The book is well loved by tool lovers, especially engineers and model engineers, for its reverent treatment of machinery, tools, and craftsmanship. The fictional magazine Miniature Mechanic is based on the actual British magazine, Model Engineer , and Shute himself admitted that the novel's protagonist is inspired by an author of that magazine, Edgar T. Westbury.The novel's plot is not especially complex, nor is the novel's mystery terribly well hidden: the tension and drama of the story are generated by suspecting the outcome but not knowing how it will be achieved.
Two contrasts are regularly apparent throughout the book. The first is between the seriousness with which the craft of model engineering is treated by its practitioners, and the physical scale of operations (which in today's language might be dismissed as "boys' toys"). Naturally, only the non-technical characters find this contrast amusing, since to an engineer the ultimate seriousness is that what he designs works, and Shute was a professional engineer. The other contrast is between Keith Stewart's generally low estimation of his own abilities and the high esteem in which he is held by engineers worldwide. "Not the Keith Stewart?" is the amusing recurrent response when one engineer introduces him to another on his journey. "A very competent student of engineering matters" is how Shute the neutral narrator describes him, "though he would have been amazed to hear himself described in those terms."
The novel represents a more liberal view of sexual conduct than we see in Shute's earlier books. The affair between Donelly and Dawn Ferris is accepted with amusement or resignation by most of the characters. In earlier books, such as A Town Like Alice , premarital sex was deprecated.
Several of the novel's characters come from groups subject to prejudice. The Hirzhorn family is Jewish, as is the diamond merchant Elias Franck. Jack Donelly is a 'coloured' American who is also illiterate and mentally 'deficient', although a talented boat-builder and sailor. The hero, Keith Stewart, is a 'working class' mechanic, although an extremely talented one. All four characters are portrayed in a positive light.
Trustee from the Toolroom was voted #27 on the Modern Library Readers' list of the top 100 novels. The top ten in that poll included four works by Ayn Rand and three by L. Ron Hubbard and according to David Ebershoff, Modern Library's publishing director, "the voting population [was] skewed."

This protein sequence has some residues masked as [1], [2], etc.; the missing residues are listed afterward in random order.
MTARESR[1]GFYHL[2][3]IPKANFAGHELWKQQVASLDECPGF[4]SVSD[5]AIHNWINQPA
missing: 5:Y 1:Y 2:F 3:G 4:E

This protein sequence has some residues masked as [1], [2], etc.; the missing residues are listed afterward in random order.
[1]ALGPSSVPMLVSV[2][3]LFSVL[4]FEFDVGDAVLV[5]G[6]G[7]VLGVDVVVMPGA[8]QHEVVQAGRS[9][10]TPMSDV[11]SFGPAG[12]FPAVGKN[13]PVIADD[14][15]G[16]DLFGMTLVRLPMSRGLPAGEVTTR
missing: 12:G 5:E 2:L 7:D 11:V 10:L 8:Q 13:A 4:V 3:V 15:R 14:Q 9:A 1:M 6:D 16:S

Shute describes Keith Stewart and his wife as living in the very house in South Ealing, London, where Shute himself was born and brought up. There is a faithful description of the property and of the modest way of life that went on there.
Nevil Shute Norway was an English novelist and aeronautical engineer who spent his later years in Australia. He used his full name in his engineering career and Nevil Shute as his pen name to protect his engineering career from inferences by his employers (Vickers) or fellow engineers that he was not a serious person or from potential negative publicity in connection with his novels, which included On the Beach and A Town Like Alice.
On the Beach is a 1957 post-apocalyptic novel written by British author Nevil Shute after he migrated to Australia. The novel details the experiences of a mixed group of people in Melbourne as they await the arrival of deadly radiation spreading towards them from the Northern Hemisphere, following a nuclear war a year previously. As the radiation approaches, each person deals with impending death differently.
A Town Like Alice is a romance novel by Nevil Shute, published in 1950 when Shute had newly settled in Australia. Jean Paget, a young Englishwoman, becomes romantically interested in a fellow prisoner of World War II in Malaya, and after liberation emigrates to Australia to be with him, where she attempts, by investing her substantial financial inheritance, to generate economic prosperity in a small outback community—to turn it into "a town like Alice" i.e. Alice Springs.
No Highway is a 1948 novel by Nevil Shute. It formed the basis of the 1951 film No Highway in the Sky.
Sir Alan John Cobham, KBE, AFC was an English aviation pioneer.
Slide Rule: Autobiography of an Engineer is the partial autobiography of the British novelist Nevil Shute. It was first published in 1954. Slide Rule concentrates on Nevil Shute's work in aviation, ending in 1938 when he left the industry.